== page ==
Favorite part? The beautiful wide shots of rural Britain in HD. This whole series has been rural-centric, which I quite appreciate.



#47 of 593 Tony J Case

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Posted May 27 2010 - 05:59 AM



Originally Posted by Adam Lenhardt 

I'd wondered what had happened to the costumes from Land of the Lost./img/vbsmilies/htf/smile.gif


Oh, pishaw! You want land of the lost, I got your land of the lost right here!


Posted Image


It gets even worse:


Posted Image


Of course admittedly the Myrka there was the victim of a ever diminishing pre-production timetable and countless production problems, so I cant quite hold the creative team at fault here. Mostly. (:


As for the episode - a solid start, but I always withhold judgment until I see both halves. The show could live or die in the next 45, so you'll get my final thoughts then. But so far it looks promising.



#48 of 593 Adam Lenhardt

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Posted May 29 2010 - 05:18 PM

A generally lackluster conclusion with a truly gutwrenching moment and a really intriguing ending. I knew they'd have to write Rory off eventually, because he interferes with the chemistry between Amy Pond and the Doctor, but I didn't expect the show to kill him, certainly not so soon. In a way, what they did was worse than kill him because they stole from Amy even the memory of him. The moment on the hill at the end, where she waved to herself sans Rory was especially cruel because she obviously still mourned Rory even if she didn't know who she was mourning or why. Amy is such a breezy, effervescent character normally moments like that one and the later scenes in "Amy's Choice" give Karen Gillan a chance to flesh the character out and make her more three-dimensional. And then the Doctor's shrapnel is a piece of the TARDIS itself, implicating his misadventuring with the destruction of the fabric of space-time, and with it the erasure of Rory from existence. Can the poor Doctor bear any more guilt? What happened with the TARDIS that went so catastrophically wrong that it seems to be causing the end of the universe?


After that downer of an ending, it's probably just as well that they got Richard Curtis to pen next week's episode. Whatever the scifi plot of the week, the focus has to be on redefining the Doctor's relationship with Amy now that it's back to being a two-person show.



#49 of 593 Tony J Case

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Posted May 30 2010 - 03:59 PM

I thought it was a brilliant episode - but then I've always liked Who when it's the Doctor trying to find a peaceful solution. Any action hero can go in phasers blazing, but having the lead trying desperately to broker peace is something special. It's especially heart-wrenching since the Silurians always ALWAYS get the shaft, either by misunderstanding or stupid military.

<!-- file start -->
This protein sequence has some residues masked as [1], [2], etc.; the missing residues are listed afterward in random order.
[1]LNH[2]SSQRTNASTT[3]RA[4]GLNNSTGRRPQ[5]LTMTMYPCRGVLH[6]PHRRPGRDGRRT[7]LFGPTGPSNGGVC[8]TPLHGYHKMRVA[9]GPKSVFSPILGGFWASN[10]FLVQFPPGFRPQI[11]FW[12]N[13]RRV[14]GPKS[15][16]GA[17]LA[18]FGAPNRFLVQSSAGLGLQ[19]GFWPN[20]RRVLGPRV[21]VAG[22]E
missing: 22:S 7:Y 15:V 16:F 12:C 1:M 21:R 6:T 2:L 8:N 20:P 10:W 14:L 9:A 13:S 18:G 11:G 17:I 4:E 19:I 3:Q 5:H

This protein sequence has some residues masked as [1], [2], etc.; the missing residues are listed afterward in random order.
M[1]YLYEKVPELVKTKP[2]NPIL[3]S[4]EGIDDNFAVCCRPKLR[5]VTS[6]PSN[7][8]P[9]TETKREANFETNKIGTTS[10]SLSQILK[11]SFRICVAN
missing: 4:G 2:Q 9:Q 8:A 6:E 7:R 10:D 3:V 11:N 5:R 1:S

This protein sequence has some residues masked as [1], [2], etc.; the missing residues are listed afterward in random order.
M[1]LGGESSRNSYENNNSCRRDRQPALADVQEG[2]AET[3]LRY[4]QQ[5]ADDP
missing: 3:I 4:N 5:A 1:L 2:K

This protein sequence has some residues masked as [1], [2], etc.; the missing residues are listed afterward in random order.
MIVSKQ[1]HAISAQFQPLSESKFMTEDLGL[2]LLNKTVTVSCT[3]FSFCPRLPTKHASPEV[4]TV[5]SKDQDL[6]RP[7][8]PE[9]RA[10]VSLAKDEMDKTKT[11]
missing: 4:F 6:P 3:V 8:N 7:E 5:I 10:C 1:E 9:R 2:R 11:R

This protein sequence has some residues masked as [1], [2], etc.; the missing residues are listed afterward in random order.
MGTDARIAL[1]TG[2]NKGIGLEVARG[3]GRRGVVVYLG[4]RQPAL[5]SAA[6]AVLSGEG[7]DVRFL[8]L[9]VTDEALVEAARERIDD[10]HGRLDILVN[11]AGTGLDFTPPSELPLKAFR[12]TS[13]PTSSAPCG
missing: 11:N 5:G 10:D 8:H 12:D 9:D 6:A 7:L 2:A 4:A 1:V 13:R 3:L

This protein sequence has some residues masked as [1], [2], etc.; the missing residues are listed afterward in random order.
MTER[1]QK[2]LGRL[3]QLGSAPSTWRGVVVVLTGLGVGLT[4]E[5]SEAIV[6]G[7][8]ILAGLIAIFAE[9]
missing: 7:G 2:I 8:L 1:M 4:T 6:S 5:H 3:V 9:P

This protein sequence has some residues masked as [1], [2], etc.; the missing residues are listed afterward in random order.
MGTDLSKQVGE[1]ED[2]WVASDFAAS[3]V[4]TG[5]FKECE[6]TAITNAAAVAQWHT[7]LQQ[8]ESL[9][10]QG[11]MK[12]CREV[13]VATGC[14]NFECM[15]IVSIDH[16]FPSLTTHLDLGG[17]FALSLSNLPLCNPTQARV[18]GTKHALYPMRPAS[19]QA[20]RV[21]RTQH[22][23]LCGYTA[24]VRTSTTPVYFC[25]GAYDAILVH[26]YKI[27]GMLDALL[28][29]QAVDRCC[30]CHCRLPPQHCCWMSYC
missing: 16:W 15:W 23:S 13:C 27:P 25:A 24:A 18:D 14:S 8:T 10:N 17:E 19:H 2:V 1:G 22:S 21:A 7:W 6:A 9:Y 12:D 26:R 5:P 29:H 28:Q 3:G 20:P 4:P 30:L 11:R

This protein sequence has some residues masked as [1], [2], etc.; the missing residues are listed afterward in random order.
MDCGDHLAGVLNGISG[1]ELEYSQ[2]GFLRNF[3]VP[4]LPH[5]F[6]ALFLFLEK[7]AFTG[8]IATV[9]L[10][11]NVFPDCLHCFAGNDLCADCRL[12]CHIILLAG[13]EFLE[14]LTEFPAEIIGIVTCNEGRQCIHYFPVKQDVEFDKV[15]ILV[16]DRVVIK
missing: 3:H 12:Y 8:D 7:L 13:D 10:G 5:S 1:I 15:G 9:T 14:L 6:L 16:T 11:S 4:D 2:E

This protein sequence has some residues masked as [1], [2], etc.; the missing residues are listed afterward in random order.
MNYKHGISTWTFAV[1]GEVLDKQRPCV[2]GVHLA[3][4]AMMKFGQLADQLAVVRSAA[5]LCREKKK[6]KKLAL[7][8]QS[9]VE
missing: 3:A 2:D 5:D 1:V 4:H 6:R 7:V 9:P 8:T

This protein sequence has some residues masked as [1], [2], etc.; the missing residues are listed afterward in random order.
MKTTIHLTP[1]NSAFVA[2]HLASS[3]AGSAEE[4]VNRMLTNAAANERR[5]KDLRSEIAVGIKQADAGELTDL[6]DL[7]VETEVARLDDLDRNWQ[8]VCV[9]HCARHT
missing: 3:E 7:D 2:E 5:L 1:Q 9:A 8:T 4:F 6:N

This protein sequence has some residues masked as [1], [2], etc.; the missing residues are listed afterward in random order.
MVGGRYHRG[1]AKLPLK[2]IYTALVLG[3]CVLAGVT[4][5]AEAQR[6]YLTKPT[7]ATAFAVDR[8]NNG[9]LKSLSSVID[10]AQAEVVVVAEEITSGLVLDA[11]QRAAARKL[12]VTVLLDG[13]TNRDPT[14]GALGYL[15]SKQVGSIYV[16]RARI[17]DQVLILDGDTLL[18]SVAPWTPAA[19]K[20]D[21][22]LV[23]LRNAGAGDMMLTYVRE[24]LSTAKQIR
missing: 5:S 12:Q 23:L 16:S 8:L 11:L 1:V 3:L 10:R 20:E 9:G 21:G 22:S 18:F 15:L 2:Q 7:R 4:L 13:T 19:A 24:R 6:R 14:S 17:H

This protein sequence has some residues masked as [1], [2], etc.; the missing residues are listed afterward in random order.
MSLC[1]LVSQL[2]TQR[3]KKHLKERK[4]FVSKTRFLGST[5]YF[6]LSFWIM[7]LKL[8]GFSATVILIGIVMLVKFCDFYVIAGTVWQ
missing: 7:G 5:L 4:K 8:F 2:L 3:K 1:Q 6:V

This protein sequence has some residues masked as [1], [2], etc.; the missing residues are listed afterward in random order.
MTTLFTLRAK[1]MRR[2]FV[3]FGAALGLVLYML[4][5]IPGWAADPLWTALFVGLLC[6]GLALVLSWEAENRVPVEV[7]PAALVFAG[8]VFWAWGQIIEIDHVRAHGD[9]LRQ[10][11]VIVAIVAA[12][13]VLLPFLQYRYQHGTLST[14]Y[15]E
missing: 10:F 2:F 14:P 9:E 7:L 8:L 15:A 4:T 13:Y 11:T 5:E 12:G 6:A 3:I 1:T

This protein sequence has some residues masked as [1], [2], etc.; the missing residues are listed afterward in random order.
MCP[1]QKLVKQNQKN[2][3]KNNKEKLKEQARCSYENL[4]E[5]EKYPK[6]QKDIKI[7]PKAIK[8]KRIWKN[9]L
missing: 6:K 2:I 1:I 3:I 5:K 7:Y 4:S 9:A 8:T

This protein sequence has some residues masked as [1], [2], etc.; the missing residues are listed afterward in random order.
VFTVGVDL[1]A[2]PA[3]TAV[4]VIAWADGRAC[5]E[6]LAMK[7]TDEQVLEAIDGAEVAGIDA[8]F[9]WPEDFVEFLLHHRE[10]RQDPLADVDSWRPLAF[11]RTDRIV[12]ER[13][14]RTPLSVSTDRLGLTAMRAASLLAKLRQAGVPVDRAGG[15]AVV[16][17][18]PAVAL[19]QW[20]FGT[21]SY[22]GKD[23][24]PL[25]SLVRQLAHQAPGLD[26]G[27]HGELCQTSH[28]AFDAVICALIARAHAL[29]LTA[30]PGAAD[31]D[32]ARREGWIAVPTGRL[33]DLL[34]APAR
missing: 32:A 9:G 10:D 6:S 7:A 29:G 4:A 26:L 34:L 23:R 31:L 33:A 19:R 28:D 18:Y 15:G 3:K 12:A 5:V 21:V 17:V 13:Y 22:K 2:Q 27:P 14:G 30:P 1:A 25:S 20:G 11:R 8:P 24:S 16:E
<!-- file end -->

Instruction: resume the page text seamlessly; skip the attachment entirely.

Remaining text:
The episode gets a lot of stick, but I've always liked Warriors of the Deep because the Doctor is trying everything he can to stop Stupid Silurians from blowing up Humans and Stupid Humans from blowing up Silurians, desperately trying to find another way.


And Rory getting killed was unexpected. Not quite as unexpected as Owen getting killed mid-season in Torchwood, but not too far behind. I wonder if when the Doctor inevitably sorts out the Crack in the Universe, will all these erased people come back, or will they have the balls to kill Rory for good?



#50 of 593 ChadMcCallum

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Posted June 03 2010 - 03:13 AM

The last two episodes really felt like a 6 part Pertwee story with less padding and better pacing. I wasn't too thrilled with how different the new Silurians looked but The Doctor calls them a relative of the Silurians we all know and love which works for me. Rory's death was unexpected but I can't say it really affected me, even though I do like the character (possibly even more than Amy who's only purpose in life appears be standing there and looking good, which she does quite well, but at this point in the series she should be a better developed character). It seems pretty obvious that Rory will not stay dead for long. The Doctor will go back and somehow save him, possibly resulting in the cracks in time and space.

#51 of 593 Adam Lenhardt

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Posted June 05 2010 - 05:52 PM

So it just us Americans that leave the CH sound off the end of Van Gogh? That was bothering me the entire episode.


Otherwise, I think Richard Curtis did a lovely job. He used Vincent Van Gogh's pain and unique world view to explore Amy's pain. I love the idea that there is something immutable about the soul, so the pain of the loss survives even if the memory of the loss -- or indeed the loss itself -- ceases to exist. Amy had some complex moments in this episode, and Gillan really stepped up to the plate. The moments where Van Gogh connected to the part of Amy that loved Rory was really quite affecting, and the scene with them walking to the church where Van Gogh mentioned her loss where Amy was smiling with a tear in her eye was utterly heartbreaking. "It's alright; I understand" met by "I'm not sure I do" hinted at a rich internal life within Amy that hasn't been adequately explored. The cinematography was lovely, and Tonny Curran was stellar as Van Gogh. The resemblance was so-so, except for the most important part -- his eyes -- which were dead-on. I enjoyed the fun of a Scottish actor playing Van Gogh with a Scottish accent and, noticing Amy's Scottish accent, assuming that she was a fellow Dutchman in France.


Favorite line from the Doctor, bored and disgusted: "This is how time normally passes: Rrrreeealllly slowly, in the right order."



#52 of 593 Adam Lenhardt

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Posted June 05 2010 - 06:07 PM